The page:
4 Job Search Essentials Every Immigrant Must Know

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People from all over the world clamor to secure gainful employment in the United States and Canada. However, competition is fierce, and both countries favor domestic applicants (citizens and permanent residents). As an immigrant seeking employment in the United States or Canada, do you know the ins and outs of looking for a job abroad? Besides the typical tasks involved in this process, there are a few additional things that might differ from those in your home country. 

Below are four tips to help you reach your career goals in North America. Of course, the number one necessity in any job search is a top-notch resume. If you want a professionally crafted one to increase your chances of landing a job, check out our resume writing services.

1. Make sure you order a credential evaluation

It's important to have a credential evaluation before you start your job search in North America. This document compares how the degree or education you received abroad compares to those obtained in the United States or Canada. Unfortunately, educational standards aren’t the same around the world, and U.S. and Canadian employers may not recognize some degrees earned in certain countries, particularly in highly technical fields such as law and medicine. 

A credential evaluation helps hiring managers understand better your experience abroad so that they can review your application without a bias in favor of local candidates. Do keep in mind that labor laws often allow a company to look abroad for employees only if it can’t find suitable help domestically, so your credentials should be even better than those of the local applicants.

Don't wait for a recruiter to ask if you have a credential evaluation. Instead, be proactive. Show them you're prepared for a job in a new country by submitting proof that you have a credential evaluation when you apply for work. You should also bring it to job interviews. Think of it as another document in your application package alongside your resume and cover letter.

You can apply for a credential evaluation online through the non-profit organization World Education Services (WES), which provides you with a list of required documents and walks you through the process step by step.  

2. Get ahead with a stackable credential

Once you land in North America, think about getting a stackable credential to get ahead of the game. These are short courses you can complete within a few weeks and are like building blocks toward a degree. You get a certificate each time you finish a course, which you can then list on your resume to boost your educational accomplishments. The great thing about these credentials is that you can take a few courses and stop whenever you want, or you can stack them together to help you earn a degree.

This form of continued education makes you a more attractive candidate to hiring managers. An example is when someone with an international degree in marketing adds a stackable credential in advertising. It's a good way to stand out from the competition. Not only are you building onto your existing knowledge and expertise, but you’re also immersing yourself in local education, potentially offsetting the demerits of an international degree as well as demonstrating your commitment to lifelong learning. Ultimately, earning stackable credentials can help you more than you might think.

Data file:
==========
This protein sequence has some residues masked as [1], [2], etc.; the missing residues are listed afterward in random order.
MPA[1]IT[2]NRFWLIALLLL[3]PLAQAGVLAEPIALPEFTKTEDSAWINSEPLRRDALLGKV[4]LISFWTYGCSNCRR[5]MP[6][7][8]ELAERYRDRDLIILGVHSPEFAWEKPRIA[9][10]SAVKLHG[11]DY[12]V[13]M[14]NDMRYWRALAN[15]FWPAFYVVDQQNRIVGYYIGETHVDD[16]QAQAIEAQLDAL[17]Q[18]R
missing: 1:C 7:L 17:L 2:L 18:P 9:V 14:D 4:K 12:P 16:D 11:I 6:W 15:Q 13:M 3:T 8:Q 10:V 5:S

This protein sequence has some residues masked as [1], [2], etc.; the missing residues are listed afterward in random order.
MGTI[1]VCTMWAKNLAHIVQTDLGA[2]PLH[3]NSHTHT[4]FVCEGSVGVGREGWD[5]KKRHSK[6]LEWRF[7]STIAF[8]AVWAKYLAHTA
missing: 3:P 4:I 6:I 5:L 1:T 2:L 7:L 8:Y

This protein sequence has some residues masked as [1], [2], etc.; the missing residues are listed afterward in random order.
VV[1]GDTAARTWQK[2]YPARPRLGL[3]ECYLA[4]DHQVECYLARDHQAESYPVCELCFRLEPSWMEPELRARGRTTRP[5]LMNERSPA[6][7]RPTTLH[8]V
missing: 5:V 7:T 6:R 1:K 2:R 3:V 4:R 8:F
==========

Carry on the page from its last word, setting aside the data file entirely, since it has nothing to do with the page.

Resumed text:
3. Network with as many people as possible

You can't rely solely on job boards to find open positions. Sometimes a company may be looking to fill a vacancy but doesn't advertise it. That's where your network comes in. Tell as many people as possible that you're on the job market and what type of position you're seeking. A friend or a former colleague may know of an opening where they work or may have heard of a position somewhere else. If you can get a recommendation from someone already working at a company you want to join, you can dramatically increase your standing since employers put a lot of stock into employee endorsements.

To get even more networking mileage, consider attending local job fairs or industry gatherings to meet new people. Even if you don’t directly land a job this way, expanding your network can open up all sorts of other opportunities. Plus, this is a good way to establish relationships in a new country and learn more about the local language and culture, which will definitely help your new career in North America. 

Also, don't forget about LinkedIn—it's a vast pool of friends and colleagues you can reconnect with and a great place to find out about open positions.

4. Prepare for the job interview well in advance

Don't wait until you secure a job interview to start preparing for it. Get a head start to save yourself time and stress. Research common interview questions and practice your answers out loud, maybe even roleplay with a friend if you can. That will boost your confidence and prepare you better for the actual interview. 

Ample practice in advance is especially important if English isn’t your first language—you need to make sure you understand what the interviewer is asking, and you want to deliver your answers smoothly and confidently, with minimal grammatical mistakes. Minor errors are fine—the interviewer will understand that you’re not a native English speaker—but you don’t want to leave them confused.

You should also research the company before the interview so that you can arrive armed with thoughtful questions that show you're truly interested in working for this employer. The more knowledge you can demonstrate about the company, the more passionate you’ll appear, and employers love passion. If you need help preparing for the interview, check out our mock interview services.

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